I have to prove this preposition by mathematical induction:

$ \left(x^{k}+1\right)<\left(x+1\right)^{k} \quad \forall n\geq 2 \quad \text{and}\quad x>0 \quad$ $ \quad n \in \mathbb{N}$

I started the prove with $ n=2$ :

$ \left(x^{2}+1\right)<\left(x+1\right)^{2}$

$ x^{2}+1<x^{2}+2x+1$

We see that;

$ x^{2}+1-x^{2}-1<2x$

$ 0<2x$

Then

$ x>0$

And this one carries out for $ n=2$

Now for $ \quad n=k \quad$ (Hypothesis)

$ \left(x^{k}+1\right)<\left(x+1\right)^{k}$

We have

$ \displaystyle x^{k}<\left(x+1\right)^{k}-1\ldots \quad (1)$

Then, we must prove for $ \quad n= k+1 \quad$ (Thesis):

$ x^{k+1}+1<\left(x+1\right)^{k+1}$

We develop before expression as:

$ x^{k+1}<\left(x+1\right)^{k+1}-1\ldots \quad (2)$

According to the steps of mathematical induction, the next stpe would be use the hypothesis $ (1)$ to prove thesis $ (2)$ . It’s in here when I hesitate if the next one that I am going to write is correct:

**First way:**

We multiply hypothesis $ (1)$ by $ \left(x+1\right)$ and we have:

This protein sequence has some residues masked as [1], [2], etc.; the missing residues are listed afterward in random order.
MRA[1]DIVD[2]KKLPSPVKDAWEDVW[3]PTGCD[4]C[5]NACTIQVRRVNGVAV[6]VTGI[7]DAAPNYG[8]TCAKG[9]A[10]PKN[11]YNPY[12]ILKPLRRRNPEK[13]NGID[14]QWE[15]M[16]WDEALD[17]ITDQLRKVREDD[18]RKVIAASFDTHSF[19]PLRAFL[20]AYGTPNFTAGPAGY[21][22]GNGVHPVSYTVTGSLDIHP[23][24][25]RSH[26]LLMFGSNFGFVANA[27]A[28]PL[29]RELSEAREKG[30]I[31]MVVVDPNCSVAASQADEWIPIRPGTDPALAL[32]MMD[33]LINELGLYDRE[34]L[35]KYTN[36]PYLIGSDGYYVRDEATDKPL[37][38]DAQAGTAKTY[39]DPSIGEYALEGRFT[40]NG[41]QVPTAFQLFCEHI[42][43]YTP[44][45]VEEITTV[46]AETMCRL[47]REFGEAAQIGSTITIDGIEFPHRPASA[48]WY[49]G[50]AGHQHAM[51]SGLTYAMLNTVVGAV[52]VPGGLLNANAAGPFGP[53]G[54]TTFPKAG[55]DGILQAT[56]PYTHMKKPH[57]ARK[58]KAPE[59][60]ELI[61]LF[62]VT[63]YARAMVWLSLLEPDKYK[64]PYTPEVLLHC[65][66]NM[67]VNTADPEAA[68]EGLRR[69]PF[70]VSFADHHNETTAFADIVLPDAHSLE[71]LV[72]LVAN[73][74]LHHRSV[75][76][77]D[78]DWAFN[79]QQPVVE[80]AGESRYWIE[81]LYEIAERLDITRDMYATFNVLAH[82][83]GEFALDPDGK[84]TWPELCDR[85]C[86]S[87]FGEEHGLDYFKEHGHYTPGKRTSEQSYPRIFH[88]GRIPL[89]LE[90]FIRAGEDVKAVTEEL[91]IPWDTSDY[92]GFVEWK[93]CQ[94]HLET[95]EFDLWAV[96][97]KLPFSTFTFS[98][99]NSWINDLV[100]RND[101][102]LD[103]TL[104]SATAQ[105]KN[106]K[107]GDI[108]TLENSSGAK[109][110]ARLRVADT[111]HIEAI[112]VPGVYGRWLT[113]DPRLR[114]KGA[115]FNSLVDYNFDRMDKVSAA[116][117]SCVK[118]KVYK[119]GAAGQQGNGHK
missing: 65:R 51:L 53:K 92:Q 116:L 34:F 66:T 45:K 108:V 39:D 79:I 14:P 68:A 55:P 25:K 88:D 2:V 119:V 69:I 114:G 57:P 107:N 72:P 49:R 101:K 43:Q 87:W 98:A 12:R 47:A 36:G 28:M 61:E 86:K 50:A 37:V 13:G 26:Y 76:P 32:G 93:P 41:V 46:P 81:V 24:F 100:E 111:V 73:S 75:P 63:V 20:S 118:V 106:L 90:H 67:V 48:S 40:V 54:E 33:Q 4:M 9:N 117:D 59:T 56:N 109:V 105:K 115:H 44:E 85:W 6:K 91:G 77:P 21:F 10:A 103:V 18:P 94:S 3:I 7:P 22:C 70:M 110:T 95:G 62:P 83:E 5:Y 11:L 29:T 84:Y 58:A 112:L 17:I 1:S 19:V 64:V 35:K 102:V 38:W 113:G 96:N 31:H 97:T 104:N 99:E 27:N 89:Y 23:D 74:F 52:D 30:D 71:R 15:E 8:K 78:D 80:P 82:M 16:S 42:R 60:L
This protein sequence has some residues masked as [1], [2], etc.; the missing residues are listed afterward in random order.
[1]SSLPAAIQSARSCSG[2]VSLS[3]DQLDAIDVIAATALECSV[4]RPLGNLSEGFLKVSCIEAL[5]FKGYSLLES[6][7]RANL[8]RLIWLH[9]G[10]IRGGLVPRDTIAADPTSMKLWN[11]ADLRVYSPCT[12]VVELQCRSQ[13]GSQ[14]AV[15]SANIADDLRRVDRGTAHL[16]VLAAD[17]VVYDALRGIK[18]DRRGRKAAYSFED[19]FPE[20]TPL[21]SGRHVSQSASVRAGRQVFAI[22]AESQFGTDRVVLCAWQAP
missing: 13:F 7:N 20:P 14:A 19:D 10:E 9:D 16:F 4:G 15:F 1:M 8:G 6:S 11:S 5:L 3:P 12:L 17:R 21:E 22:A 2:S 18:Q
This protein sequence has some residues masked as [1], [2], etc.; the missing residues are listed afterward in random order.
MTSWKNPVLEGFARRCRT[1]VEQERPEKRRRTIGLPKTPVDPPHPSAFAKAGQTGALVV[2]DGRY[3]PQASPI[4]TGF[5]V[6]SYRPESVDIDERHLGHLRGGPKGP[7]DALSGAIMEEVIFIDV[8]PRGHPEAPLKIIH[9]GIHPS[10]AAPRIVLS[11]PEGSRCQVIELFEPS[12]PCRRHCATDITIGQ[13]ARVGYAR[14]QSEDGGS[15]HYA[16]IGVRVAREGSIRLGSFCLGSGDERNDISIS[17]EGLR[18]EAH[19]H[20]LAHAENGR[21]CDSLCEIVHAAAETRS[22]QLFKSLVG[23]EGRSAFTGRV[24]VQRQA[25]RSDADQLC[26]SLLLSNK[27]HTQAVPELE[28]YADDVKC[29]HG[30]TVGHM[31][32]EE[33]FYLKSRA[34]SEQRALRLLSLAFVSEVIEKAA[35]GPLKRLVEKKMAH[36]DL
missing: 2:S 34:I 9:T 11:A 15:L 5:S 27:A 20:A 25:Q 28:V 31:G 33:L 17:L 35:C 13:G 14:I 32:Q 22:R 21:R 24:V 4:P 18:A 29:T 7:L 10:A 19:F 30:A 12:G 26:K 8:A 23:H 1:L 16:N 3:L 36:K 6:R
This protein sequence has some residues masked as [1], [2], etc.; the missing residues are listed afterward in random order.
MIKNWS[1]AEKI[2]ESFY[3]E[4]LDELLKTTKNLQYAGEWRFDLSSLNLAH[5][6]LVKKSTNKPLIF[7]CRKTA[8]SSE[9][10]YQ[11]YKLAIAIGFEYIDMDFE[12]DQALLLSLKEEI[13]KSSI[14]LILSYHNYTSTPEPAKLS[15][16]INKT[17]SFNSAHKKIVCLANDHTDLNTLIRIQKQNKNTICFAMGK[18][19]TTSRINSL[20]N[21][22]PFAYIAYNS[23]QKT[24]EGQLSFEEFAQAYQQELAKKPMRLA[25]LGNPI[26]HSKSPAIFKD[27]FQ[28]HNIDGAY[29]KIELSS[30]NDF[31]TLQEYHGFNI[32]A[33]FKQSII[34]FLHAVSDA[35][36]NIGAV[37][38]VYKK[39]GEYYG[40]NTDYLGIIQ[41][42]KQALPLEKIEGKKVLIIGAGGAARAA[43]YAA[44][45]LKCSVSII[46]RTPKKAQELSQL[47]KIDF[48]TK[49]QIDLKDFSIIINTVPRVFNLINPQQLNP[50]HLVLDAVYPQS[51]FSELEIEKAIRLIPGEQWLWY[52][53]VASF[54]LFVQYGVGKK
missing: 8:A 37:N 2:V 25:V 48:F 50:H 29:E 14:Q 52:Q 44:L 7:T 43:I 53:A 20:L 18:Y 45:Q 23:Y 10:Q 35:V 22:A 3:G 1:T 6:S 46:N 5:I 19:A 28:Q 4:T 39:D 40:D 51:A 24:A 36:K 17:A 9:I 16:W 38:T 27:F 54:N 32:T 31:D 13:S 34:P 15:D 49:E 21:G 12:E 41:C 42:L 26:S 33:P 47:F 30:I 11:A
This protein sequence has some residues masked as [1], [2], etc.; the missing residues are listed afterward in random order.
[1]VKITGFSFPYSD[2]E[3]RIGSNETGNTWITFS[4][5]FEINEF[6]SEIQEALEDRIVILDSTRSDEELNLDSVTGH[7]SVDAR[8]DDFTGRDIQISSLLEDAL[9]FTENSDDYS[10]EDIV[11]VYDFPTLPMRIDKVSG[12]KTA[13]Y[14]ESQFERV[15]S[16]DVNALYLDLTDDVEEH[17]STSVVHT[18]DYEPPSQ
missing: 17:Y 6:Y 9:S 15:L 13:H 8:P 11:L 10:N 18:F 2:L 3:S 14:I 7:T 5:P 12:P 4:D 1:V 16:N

$ x^{k}\left(x+1\right)<\left[\left(x+1\right)^{k}-1\right]\left(x+1\right)$

$ x^{k}\left(x+1\right)<\left(x+1\right)^{k+1}-\left(x+1\right)$

Last expression divided by $ \left(x+1\right)$ we have again the expression $ (1)$ :

$ \displaystyle \frac{x^{k}\left(x+1\right)<\left(x+1\right)^{k+1}-\left(x+1\right)}{\left(x+1\right)}$

$ x^{k}<\left(x+1\right)^{k}-1$

**Second way:**

If we multiply $ (2)$ by $ x$ we have:

$ xx^{k}<x\left[\left(x+1\right)^{k}-1\right]$

$ x^{k+1}<x\left(x+1\right)^{k}-x$

And if we again divided last expression by $ x$ , we arrive at the same result

$ \displaystyle \frac{x^{k+1}<x\left(x+1\right)^{k}-x}{x}$

$ x^{k}<\left(x+1\right)^{k}-1$

I do not find another way to prove this demonstration, another way to solve the problem is using Newton’s theorem binomial coeficients, but the prove lies in the technical using of mathematical induction. If someone can help me, I will be very grateful with him/her! Thanks -VĂctor Hugo-